Pole barn homes provide another viable option for weekend getaways, as well as year round living. Commonly perceived as modest, metal-clad utilitarian structures used to shelter livestock and farm equipment, the
examples featured here go well beyond that perception!
Pole framing or post-
frame construction was developed in the 1930s as a simpler, less ex- pensive alternative to timber-framed barns and sheds. In addi- tion, metal pole barns could be built more quickly than their hand framed counterparts. Their generally non- descript appearance was a trade-off for functionality, ease of construction, and af- fordability.
In recent years, that functionality has expanded to include housing for humans. And the look has significantly improved, as well!
Among the more experienced providers of pole barn homes is Illinois-based Morton Buildings. One of their homes, pictured below, features sliding barn doors on a gable end clad with bricks and climbing ivy. Note the finely detailed window surrounds.
The steel-clad sides feature brick wainscoting, swinging Dutch doors and cedar shutters. Twin cupolas crown a metal roof.
The wood-lined interior features an open floor plan with a cathedral ceiling.
A picturesque composition of cross gables and shed roof overhangs on posts defines a multi-purpose structure for horses, humans and vehicles. Openings with Dutch and sliding barn doors pierce the stable's steel siding.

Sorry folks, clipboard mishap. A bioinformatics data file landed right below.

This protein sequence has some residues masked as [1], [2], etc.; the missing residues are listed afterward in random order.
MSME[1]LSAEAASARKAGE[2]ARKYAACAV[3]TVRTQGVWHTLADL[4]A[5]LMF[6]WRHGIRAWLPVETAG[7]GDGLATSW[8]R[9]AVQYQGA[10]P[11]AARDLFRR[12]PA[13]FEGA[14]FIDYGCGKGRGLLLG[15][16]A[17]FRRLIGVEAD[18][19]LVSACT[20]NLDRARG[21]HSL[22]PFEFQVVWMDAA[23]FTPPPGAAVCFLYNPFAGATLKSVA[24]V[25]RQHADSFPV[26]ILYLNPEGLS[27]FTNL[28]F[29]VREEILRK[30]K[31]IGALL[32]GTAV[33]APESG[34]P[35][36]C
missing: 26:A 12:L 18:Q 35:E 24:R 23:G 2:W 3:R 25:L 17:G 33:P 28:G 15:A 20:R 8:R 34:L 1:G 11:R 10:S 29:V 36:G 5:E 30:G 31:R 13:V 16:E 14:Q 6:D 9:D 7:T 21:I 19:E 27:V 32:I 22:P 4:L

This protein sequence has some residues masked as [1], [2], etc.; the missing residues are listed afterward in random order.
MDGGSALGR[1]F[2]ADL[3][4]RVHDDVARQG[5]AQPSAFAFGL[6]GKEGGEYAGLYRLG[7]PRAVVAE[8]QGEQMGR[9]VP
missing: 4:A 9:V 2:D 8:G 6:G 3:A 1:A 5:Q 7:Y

Nestled between the metal horse barn (left) and garage (right), a charming cottage-like dwelling boasts a covered front porch.
With stone-clad walls and metal roof, the cottage is adjoined by a de- lightful wood pergola in back.
The gable roof design below is punctuated by dormers and crowned by a cupola. A screened porch with shed roof extends across the rear facade. At one end, a stone chimney provides ventilation for a fireplace inside the porch.
At 46 feet in length, the back porch offers plenty of room to relax and enjoy the view.
A rambling carriage house style residence in North Carolina features Dutch doors and wide "through-the-cornice" dormers. An octagonal cupola with multi-pane windows lends Old World charm.
The interior features an open floor plan, soaring cathedral ceiling and finely detailed millwork.
A large stone hearth with a flat screen TV over the mantel provides an inviting spot to gather around with family and friends.
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